Contrary to popular belief, following your passion is usually a terrible idea, but what if I told you there’s a simple way to be both passionate and highly successful in virtually any job?

Cal Newport’s book, So Good They Can’t Ignore You

A great book, So Good They Can’t Ignore You, by Cal Newport, lays out the case that the real key to finding work you love is not passion but building valuable and rare skills.

You see, studies over the past 40 years, have shown that there are three factors which determine people’s self-motivation and sense of purpose, their “passion” in other words, in everything they do.

Three factors determine “passion”

Those three factors are

  • Autonomy: control over what you do
  • Competence: skill and ability at what you do
  • And relatedness: liking the people around you

The third factor is self-explanatory, the more you like the people around you, the more you like and the more connected you feel to what you do.

Competence and Autonomy

It’s the other two factors are more interesting. Competence and autonomy are often very closely related, and you have much more control over them than over the people you work with. Generally, the better you get at something, the more you can leverage your ability to gain independence in what you do.

This means you can affect two of the three central factors which determine “passion” by working towards achieving excellence at whatever you do.

Passionate about your work

Being passionate about your work is essential to having a happy fulfilling life. The problem is that standard dogma has cause and effect reversed – instead of passion often leading to success and mastery, mastery and success often lead to passion.

Thinking about passion in reverse explains the septic tank cleaner who is extremely passionate about his job. He may not have a glamorous or desirable job, but by achieving mastery at it, he has become passionate about it.

In fact, many if not most, highly successful and passionate people got where they are not by doggedly following their passion, but through a much more complicated series of events almost always involving the development of unique and highly sought after skills.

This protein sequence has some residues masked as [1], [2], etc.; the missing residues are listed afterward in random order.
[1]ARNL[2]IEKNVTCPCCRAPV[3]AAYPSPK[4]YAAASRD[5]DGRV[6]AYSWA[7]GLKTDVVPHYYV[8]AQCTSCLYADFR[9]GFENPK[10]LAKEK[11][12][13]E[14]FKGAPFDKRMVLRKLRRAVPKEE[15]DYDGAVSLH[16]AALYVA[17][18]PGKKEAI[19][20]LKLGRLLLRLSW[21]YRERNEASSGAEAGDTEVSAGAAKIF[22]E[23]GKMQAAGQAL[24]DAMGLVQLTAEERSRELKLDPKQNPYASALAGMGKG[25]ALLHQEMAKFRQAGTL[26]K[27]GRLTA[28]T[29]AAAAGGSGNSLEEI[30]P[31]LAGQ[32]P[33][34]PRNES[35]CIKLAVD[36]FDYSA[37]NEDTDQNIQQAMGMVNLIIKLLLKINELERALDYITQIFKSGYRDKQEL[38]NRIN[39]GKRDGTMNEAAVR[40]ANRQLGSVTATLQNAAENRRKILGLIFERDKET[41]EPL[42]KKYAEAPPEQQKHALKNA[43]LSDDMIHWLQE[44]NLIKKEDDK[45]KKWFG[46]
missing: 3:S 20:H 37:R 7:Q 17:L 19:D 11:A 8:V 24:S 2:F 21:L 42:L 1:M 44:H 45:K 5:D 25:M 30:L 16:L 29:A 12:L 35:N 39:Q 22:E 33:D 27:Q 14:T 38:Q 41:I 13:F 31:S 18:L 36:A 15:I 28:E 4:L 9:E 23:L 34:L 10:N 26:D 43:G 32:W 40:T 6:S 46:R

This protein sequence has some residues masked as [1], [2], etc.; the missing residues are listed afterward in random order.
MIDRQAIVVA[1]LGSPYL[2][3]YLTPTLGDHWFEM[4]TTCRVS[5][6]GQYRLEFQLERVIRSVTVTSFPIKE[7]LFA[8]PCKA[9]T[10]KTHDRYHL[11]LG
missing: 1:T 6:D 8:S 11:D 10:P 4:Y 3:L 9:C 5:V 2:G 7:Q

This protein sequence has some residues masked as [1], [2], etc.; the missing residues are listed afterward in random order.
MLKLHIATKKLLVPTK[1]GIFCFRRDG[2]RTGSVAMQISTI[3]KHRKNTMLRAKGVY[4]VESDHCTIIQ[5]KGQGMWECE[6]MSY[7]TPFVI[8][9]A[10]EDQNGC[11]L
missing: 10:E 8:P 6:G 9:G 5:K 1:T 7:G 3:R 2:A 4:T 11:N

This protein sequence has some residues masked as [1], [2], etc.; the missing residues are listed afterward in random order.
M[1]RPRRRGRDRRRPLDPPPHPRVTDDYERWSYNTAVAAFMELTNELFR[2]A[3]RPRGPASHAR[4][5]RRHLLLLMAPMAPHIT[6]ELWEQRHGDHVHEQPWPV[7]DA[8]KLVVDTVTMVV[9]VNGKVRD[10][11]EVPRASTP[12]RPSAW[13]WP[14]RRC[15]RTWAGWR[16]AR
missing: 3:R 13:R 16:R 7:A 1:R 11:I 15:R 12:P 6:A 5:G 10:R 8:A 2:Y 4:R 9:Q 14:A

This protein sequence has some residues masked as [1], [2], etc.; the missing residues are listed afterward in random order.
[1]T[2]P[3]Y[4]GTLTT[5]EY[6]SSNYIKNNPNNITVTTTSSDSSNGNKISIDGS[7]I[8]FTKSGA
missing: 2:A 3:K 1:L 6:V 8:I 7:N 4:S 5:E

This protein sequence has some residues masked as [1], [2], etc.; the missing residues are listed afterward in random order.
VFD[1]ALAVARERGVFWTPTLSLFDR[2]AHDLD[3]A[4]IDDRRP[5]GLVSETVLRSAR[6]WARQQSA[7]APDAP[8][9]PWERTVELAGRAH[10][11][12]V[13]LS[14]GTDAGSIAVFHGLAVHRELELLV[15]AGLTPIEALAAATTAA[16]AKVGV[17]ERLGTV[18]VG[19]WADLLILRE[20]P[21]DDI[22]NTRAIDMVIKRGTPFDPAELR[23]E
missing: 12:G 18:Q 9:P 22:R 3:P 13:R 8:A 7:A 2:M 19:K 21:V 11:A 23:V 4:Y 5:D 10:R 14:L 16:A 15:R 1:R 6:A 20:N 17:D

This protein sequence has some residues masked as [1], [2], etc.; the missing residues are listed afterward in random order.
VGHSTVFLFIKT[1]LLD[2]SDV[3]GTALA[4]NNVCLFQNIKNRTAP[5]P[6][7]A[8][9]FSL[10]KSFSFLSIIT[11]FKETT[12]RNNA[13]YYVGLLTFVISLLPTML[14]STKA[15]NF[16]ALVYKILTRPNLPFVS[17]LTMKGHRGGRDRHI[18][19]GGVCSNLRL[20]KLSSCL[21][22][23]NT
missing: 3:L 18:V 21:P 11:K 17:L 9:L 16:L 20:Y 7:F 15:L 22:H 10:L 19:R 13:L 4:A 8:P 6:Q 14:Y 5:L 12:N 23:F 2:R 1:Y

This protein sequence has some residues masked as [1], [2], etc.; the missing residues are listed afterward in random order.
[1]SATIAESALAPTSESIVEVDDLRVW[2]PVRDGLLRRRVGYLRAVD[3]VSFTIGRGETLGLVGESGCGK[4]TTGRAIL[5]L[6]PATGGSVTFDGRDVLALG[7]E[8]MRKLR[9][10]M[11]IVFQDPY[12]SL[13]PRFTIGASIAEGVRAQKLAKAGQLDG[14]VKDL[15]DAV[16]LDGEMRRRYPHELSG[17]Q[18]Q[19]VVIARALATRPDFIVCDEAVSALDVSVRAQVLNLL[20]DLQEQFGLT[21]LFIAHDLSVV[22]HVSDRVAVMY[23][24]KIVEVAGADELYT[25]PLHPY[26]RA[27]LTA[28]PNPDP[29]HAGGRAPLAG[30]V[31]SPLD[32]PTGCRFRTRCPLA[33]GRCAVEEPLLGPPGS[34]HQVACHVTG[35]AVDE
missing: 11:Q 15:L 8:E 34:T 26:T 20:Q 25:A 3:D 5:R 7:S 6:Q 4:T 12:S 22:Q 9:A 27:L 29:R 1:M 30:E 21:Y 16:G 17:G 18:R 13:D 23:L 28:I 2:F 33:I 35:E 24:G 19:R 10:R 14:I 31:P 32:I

Was Steve Jobs passionate about computers when he started?

For example, Steve Jobs himself, who as we saw was a strong advocate of following your passion, didn’t start Apple Computers because he was passionate about electronics.

In the years and even months leading up to starting Apple, Steve Jobs’ biggest interest was Zen Buddhism, not computers. When not at his day job, Jobs spent most of his time either training at the Los Altos Zen Center, or at the All One farm, a country commune north of San Francisco.

 Jobs only seriously got into tech when a friend, Steve Wozniack, asked him to partner up on some computer work Wozniack was doing. Jobs actually left this partnership to spend time at the All-one commune less than one year before starting Apple. This shows that directly prior to starting Apple, Steve Jobs didn’t appear to have any deeply held passion to start a computer company. 

However, after he returned from the All One commune, Jobs noticed that “assemble at home” computers were becoming very popular. Jobs went back to Wozniack and convinced him to help build and sell circuit boards for these build it yourself computers. Once the boards were assembled, Jobs went to sell them to a computer store.

The owner was intrigued but only wanted fully assembled computers, offering to buy 50. Jobs and Wozniack went after the offer with gusto and soon Apple Computers was born. 

The point of the story is that Steve Jobs didn’t start Apple because he had a consuming passion for electronics, but because he had a rare and valuable product, the circuit board to the Apple I computer. But by 2005, Jobs was very passionate about electronics, almost certainly because of his built-up expertise and phenomenal success in the field.

Exception or Rule?

And Jobs is far from the only one who fits this pattern.

Newport’s book is bursting with examples of highly successful and passionate people who got where they are not by following their passion but by achieving mastery in their work.  

While not as flashy and inspirational as, “follow you passion and you’ll find happiness and success”, “Put in the work to become excellent and excellence will lead to success, happiness, and passion”, seems to have a much stronger ring of truth to it.

If you work hard to acquire skill and expertise in virtually any field, your expertise and skill will directly result in passion for what you do, while setting you up for success at the same time. You don’t have to worry about finding your passion.  

Work hard, build valuable skills, and passion will find you.  

Keep Learning

Thanks, Josh, for that inspirational speech as a response to reading So Good they Can’t Ignore You by Cal Newport.